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Simpson Desert

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Simpson Desert
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Aboriginal Culture and History

The Simpson Desert was inhabited by 7 Aboriginal tribes, who were mainly concentrated around the watercourses on the desert boundaries. During the good seasons, they moved through the desert, digging permanent wells along their route. Evidence of their presence include the Aboriginal wells and stone arrangements throughout the desert region, as well as the names given to the many topographic features.

Some of the wells that were dug are quite extensive, comprising tunnels up to 10 m long, dug at an angle through sand to water-bearing layers. You can still see some of these wells today, although they have long since filled with sand.

The Aboriginal groups living in the area were hunters and gatherers. They also traded extensively with tribes to the north and south. Evidence include the ground-edge axes from quarries in Queensland, as were sandstone grinding stones and ochre from the North Flinders Ranges.


Source: ParksWeb - Department for Environment & Heritage

European History

European settlement combined with the rapid pastoral expansion on the desert fringes during the 1860 to 1900, resulted in the displacement of tribes, either by direct occupation of tribal lands or the attraction of tribe members to pastoral properties. However, the worst impact was the introduction of influenza that decimated the tribes and was to depopulate extensive areas of north and north-eastern South Australia, including the Simpson Desert, at about the time of World War I. A severe drought drove the last desert inhabitants away.

Although the first European to see the Simpson Desert was the explorer Charles Sturt in 1845, the desert was not fully recognised and named until explorer and geologist Cecil Thomas Madigan, in the 1930s named it after Allen Simpson, the sponsor of his expedition. The explorers after Sturt were mainly government surveyors, who named a number of the familiar landmarks in the area.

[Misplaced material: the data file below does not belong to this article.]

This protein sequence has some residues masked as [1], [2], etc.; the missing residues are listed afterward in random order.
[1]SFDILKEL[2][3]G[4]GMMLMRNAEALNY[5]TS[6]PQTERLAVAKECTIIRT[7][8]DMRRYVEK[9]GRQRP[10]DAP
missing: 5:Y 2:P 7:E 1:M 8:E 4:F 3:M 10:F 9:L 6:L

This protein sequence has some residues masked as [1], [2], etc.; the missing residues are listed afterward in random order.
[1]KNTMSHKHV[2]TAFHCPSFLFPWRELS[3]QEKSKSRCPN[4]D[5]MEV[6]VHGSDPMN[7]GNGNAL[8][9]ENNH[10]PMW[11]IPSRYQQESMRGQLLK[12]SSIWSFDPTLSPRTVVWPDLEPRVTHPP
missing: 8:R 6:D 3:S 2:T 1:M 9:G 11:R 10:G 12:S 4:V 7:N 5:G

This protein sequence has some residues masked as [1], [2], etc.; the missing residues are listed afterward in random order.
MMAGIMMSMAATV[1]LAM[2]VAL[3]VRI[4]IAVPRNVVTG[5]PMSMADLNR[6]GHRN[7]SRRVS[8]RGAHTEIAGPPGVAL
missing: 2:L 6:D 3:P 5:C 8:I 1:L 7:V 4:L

Among the notable early surveyors was Augustus Poeppel. He was to mark and peg the junction of the borders of the Northern Territory, Queensland and South Australia. The original peg marking 'Poeppel Corner' was removed to Adelaide for preservation, has now been replaced with a replica. Some of the Poeppel's original mile posts and other historic markers can still be seen in the Park.

The first successful crossing of the desert by a European is credited to E. A.Colson who, with an Aboriginal companion P. Ains, and 5 camels, travelled from Mount Etingambra and went westward to Birdsville in 1936. The first motorised crossing was by geologist Reg Sprigg and his family in 1962.

The idea of a Simpson Desert National Park originated with Keith Jarrott of the Queensland National Parks Association in 1966, with the Queensland section established first. South Australia officially proclaimed 6,927 sq kms on 14 December, 1967, following a proposal from Warren Bonython. The Northern Territory park authorities have so far declined to act on the matter.

In 1972 the park in South Australia changed to Simpson Desert Conservation Park, with the Simpson Desert Regional Reserve established in 1988 with the support of the Director of the National Parks and Wildlife Service of the time, Bruce Leaver.

For some great resources see the publications listed on the South Australia ParksWeb site and visit the Simpson Desert - French Line site.

Source: ParksWeb - Department for Environment & Heritage

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